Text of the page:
Dadirri: Ancient Aboriginal Mindfulness Traditions
Dadirri has been called “the Aboriginal gift”. It is inner deep listening and quiet, still awareness-something like what you would call contemplation. This training introduces Dadirri as the core of all We Al-li practices and skill-based learning outcomes. Dadirri provides the foundation for culturally safe practices and establishes a respectful healing environment for skills transference in all We Al-li professional development trainings.
Learning to communicate with ourselves and each other at deep levels is primary to effective practice. Participants are introduced to many key therapeutic approaches used by We Al-li including story mapping, sand-play, music, art therapy, movement and guided imagery.
The main aim of this workshop is to locate the ancient Aboriginal tradition of mindfulness within the work of trauma recovery in Australia and elsewhere.
The workshop objectives are to establish principles of practice, using mindfulness in self-care and in the development of communities of care, and communities of practice in all trauma recovery work.
On completion of this workshop participants should be able to:
- Utilize the practice of Dadirri as an Ancient Mindfulness tradition essential in all trauma recovery – community healing work.
- Recognize the importance of cultural fitness in all community work.
- Use the cultural tradition of mindfulness in self-care and care practice while undertaking trauma recovery work.
- Identify issues of self-awareness and demonstrate the skills of journaling or story mapping as a conscious and cognitive record of the self-awareness, self-reflective process.
- Demonstrate the skills and knowledge necessary to enable effective communication in trauma recovery work using symbols, art, and music in storytelling and story-mapping.
- Define and support the development of communities of care.
- Critically analyse concepts in establishing communities of practice, and be able to respond to trauma recovery – healing across generations.
- Implement community development processes for building community-healing networks.
This workshop is open to Aboriginal and Torres Strait Islander peoples and non-Indigenous people.
About the artwork: Dadirri represents ‘our people’. We are standing in the middle of the forest and despite everything being upturned, underneath we still have strong roots and the power to be re-born, our relatedness and connectedness to the world. The Black Boy, just like the tree, is not only resilient to the flames but relies on the bush fires for its regrowth and survival. The fire is symbolic of our need to regenerate ourselves. As a people, we need and have been through hardships to identify and find our real strengths.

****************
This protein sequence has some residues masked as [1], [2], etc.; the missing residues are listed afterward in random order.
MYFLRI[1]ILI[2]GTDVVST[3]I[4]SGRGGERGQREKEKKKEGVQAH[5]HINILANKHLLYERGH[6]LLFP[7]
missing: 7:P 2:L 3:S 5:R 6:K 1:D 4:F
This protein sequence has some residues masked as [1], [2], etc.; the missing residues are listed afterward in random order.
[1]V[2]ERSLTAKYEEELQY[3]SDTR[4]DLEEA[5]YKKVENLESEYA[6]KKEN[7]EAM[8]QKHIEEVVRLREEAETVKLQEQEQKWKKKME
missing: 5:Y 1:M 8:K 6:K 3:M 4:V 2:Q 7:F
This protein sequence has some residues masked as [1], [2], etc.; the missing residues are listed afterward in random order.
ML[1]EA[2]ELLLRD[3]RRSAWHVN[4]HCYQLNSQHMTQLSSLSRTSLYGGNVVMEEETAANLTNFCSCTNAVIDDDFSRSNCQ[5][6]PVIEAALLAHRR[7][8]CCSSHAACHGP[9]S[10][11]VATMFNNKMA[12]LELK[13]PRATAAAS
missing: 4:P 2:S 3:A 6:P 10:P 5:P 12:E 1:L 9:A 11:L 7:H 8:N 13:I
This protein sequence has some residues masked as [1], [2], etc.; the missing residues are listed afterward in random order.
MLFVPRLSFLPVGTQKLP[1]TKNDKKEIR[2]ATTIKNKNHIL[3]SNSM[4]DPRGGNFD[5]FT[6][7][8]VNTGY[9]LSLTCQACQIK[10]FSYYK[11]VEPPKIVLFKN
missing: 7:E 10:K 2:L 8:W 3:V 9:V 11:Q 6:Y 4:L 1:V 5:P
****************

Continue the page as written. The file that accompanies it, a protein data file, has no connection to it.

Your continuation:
© Artwork and narration by Christopher Edwards- Haines
We Al-li is an Australian Aboriginal family-owned business that was created in answer to the overwhelming response for programs of healing, sharing and regeneration, created by Emeritus Professor Judy Atkinson and then supported by Dr Caroline Atkinson. Representing the outcome of decades of sitting in community, listening to the stories of Aboriginal peoples, the programs offered by We Al-li are unique in that they are informed by the stories of Aboriginal Australians and utilise traditional Indigenous healing work combined with a western trauma informed and trauma specific approach to individual, family and community recovery.
Tracy Hardy is a Gamilaroi descendant and an Accredited Practising Dietitian/Nutritionist, based on Gubbi Gubbi/Kabi Kabi Country, Queensland’s Sunshine Coast. Tracy continually works to deepen her knowledge and understanding of Indigenous Healing Practices. She is an accredited Wayapa® Wuurrk Practitioner and has completed the Dulwich Centre’s intensive training in Narrative Therapy for Aboriginal Workers, Griffith University’s “Trauma Integrated Practice with Aboriginal and Torres Strait Islander Peoples” and We Al-Li’s “Recreating Song lines from Trauma Trails: The Ceremony of Indigenous Facilitation Practice”. Tracy views health and wellbeing through a strengths-based, holistic and cultural lens, focussing on sustainable and healing connections, conversations and actions.
Danielle Cameron is a Yuibera woman from the Yuwi nation in Mackay, with family connections in Meanjin, Wadjuk Noongar country and is now living on the Bundjalung nation with her family. Danielle has spent a lot of her upbringing in various locations around Australia connecting to her Elders and community to ensure her work consistently implements strategies to help support Social and Emotional Wellbeing and Trauma Informed practices for individuals, families, and communities.
Danielle has over 20 years’ experience in working within community, health and education settings with numerous roles including Social and Emotional Wellbeing Co-Ordinator, Case Worker, Child Counsellor, Primary School Teacher, Research Associate, Senior Workforce Development for the Mental Health Commission and Director of her own company. In the last 9 years she has worked in remote, rural, and urban settings across Australia.
Danielle has a BA in Human Services, GDipEd (Primary), GCertCT and is currently completing her GDIHP before starting her journey on her PhD. Danielle has a lived experience of SEWB with her family and ensures this guides her practice. She believes in facilitating an atmosphere of safety that invites conversations for change, strengths based, deep reflection, and creativity.
While having a drive and passion for utilising mixed contemporary delivery methods intrinsically entwined in First Nation practices to enhancing SEWB, community engagement and trauma awareness to have better outcomes for vulnerable populations.